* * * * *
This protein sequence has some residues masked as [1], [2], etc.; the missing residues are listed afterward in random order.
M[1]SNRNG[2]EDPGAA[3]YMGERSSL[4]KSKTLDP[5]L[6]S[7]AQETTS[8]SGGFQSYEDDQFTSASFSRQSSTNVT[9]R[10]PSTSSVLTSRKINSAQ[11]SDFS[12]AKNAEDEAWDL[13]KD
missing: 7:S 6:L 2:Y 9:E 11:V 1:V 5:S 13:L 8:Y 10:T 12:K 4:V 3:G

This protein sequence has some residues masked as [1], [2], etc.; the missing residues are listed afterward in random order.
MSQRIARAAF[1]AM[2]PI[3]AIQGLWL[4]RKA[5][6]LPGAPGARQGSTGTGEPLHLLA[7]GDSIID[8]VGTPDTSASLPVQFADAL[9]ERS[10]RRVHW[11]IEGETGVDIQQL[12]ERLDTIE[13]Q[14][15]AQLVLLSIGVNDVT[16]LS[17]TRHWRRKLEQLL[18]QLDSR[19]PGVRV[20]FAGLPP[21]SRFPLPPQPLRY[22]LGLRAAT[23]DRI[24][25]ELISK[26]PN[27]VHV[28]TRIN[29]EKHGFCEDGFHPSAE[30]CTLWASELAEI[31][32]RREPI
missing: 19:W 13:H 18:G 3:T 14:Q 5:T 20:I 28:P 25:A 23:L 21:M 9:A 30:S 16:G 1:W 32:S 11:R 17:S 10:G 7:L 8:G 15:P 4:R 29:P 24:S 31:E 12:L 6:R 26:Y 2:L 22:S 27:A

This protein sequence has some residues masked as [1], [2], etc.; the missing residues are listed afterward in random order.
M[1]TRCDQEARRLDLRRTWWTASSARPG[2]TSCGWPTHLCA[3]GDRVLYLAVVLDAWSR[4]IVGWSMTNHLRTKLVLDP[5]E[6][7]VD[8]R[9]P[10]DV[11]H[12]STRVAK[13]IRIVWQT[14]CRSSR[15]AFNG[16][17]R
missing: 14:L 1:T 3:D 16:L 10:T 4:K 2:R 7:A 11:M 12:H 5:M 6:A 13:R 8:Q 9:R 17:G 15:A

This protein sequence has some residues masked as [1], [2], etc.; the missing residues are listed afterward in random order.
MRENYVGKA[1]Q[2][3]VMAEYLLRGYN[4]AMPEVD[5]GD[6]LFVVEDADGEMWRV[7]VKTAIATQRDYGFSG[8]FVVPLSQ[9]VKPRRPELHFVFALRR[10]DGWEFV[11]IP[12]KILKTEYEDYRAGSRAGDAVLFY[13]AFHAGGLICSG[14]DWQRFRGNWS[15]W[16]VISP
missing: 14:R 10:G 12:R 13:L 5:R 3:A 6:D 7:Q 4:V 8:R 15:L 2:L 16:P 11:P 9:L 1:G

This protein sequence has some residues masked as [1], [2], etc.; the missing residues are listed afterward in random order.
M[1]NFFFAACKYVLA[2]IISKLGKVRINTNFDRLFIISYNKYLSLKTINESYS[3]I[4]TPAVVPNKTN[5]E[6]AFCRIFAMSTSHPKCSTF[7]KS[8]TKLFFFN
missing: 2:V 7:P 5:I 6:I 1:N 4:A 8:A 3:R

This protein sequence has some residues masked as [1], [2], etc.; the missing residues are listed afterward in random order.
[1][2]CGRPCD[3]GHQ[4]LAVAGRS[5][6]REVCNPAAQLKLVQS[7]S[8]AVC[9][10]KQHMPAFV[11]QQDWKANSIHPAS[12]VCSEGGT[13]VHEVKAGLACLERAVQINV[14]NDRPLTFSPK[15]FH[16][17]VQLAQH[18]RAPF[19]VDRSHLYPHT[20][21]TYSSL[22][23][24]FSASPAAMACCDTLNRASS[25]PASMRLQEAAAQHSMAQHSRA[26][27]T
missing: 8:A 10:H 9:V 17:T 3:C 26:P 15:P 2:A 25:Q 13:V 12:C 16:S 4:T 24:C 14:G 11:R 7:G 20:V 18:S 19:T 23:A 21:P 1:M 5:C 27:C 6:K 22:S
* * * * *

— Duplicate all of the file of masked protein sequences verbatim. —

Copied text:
This protein sequence has some residues masked as [1], [2], etc.; the missing residues are listed afterward in random order.
M[1]SNRNG[2]EDPGAA[3]YMGERSSL[4]KSKTLDP[5]L[6]S[7]AQETTS[8]SGGFQSYEDDQFTSASFSRQSSTNVT[9]R[10]PSTSSVLTSRKINSAQ[11]SDFS[12]AKNAEDEAWDL[13]KD
missing: 7:S 6:L 2:Y 9:E 11:V 1:V 5:S 13:L 8:Y 10:T 12:K 4:V 3:G

This protein sequence has some residues masked as [1], [2], etc.; the missing residues are listed afterward in random order.
MSQRIARAAF[1]AM[2]PI[3]AIQGLWL[4]RKA[5][6]LPGAPGARQGSTGTGEPLHLLA[7]GDSIID[8]VGTPDTSASLPVQFADAL[9]ERS[10]RRVHW[11]IEGETGVDIQQL[12]ERLDTIE[13]Q[14][15]AQLVLLSIGVNDVT[16]LS[17]TRHWRRKLEQLL[18]QLDSR[19]PGVRV[20]FAGLPP[21]SRFPLPPQPLRY[22]LGLRAAT[23]DRI[24][25]ELISK[26]PN[27]VHV[28]TRIN[29]EKHGFCEDGFHPSAE[30]CTLWASELAEI[31][32]RREPI
missing: 19:W 13:H 18:G 3:T 14:Q 5:T 20:I 28:P 25:A 23:L 21:M 9:A 30:S 16:G 1:W 32:S 11:R 17:S 10:G 7:L 8:G 15:P 4:R 29:P 24:S 31:E 12:L 6:R 26:Y 2:L 22:S 27:A

This protein sequence has some residues masked as [1], [2], etc.; the missing residues are listed afterward in random order.
M[1]TRCDQEARRLDLRRTWWTASSARPG[2]TSCGWPTHLCA[3]GDRVLYLAVVLDAWSR[4]IVGWSMTNHLRTKLVLDP[5]E[6][7]VD[8]R[9]P[10]DV[11]H[12]STRVAK[13]IRIVWQT[14]CRSSR[15]AFNG[16][17]R
missing: 14:L 1:T 3:D 16:L 10:T 4:K 2:R 7:A 11:M 12:H 5:M 6:A 13:R 8:Q 9:R 17:G 15:A

This protein sequence has some residues masked as [1], [2], etc.; the missing residues are listed afterward in random order.
MRENYVGKA[1]Q[2][3]VMAEYLLRGYN[4]AMPEVD[5]GD[6]LFVVEDADGEMWRV[7]VKTAIATQRDYGFSG[8]FVVPLSQ[9]VKPRRPELHFVFALRR[10]DGWEFV[11]IP[12]KILKTEYEDYRAGSRAGDAVLFY[13]AFHAGGLICSG[14]DWQRFRGNWS[15]W[16]VISP
missing: 14:R 10:G 12:R 13:L 5:R 3:A 6:D 7:Q 4:V 8:R 15:L 2:L 16:P 11:P 9:L 1:G

This protein sequence has some residues masked as [1], [2], etc.; the missing residues are listed afterward in random order.
M[1]NFFFAACKYVLA[2]IISKLGKVRINTNFDRLFIISYNKYLSLKTINESYS[3]I[4]TPAVVPNKTN[5]E[6]AFCRIFAMSTSHPKCSTF[7]KS[8]TKLFFFN
missing: 2:V 7:P 5:I 6:I 1:N 4:A 8:A 3:R

This protein sequence has some residues masked as [1], [2], etc.; the missing residues are listed afterward in random order.
[1][2]CGRPCD[3]GHQ[4]LAVAGRS[5][6]REVCNPAAQLKLVQS[7]S[8]AVC[9][10]KQHMPAFV[11]QQDWKANSIHPAS[12]VCSEGGT[13]VHEVKAGLACLERAVQINV[14]NDRPLTFSPK[15]FH[16][17]VQLAQH[18]RAPF[19]VDRSHLYPHT[20][21]TYSSL[22][23][24]FSASPAAMACCDTLNRASS[25]PASMRLQEAAAQHSMAQHSRA[26][27]T
missing: 8:A 10:H 9:V 17:T 3:C 26:P 15:P 2:A 25:Q 13:V 12:C 16:S 4:T 24:C 14:G 11:R 7:G 20:V 18:S 19:T 23:A 21:P 1:M 5:C 27:C 6:K 22:S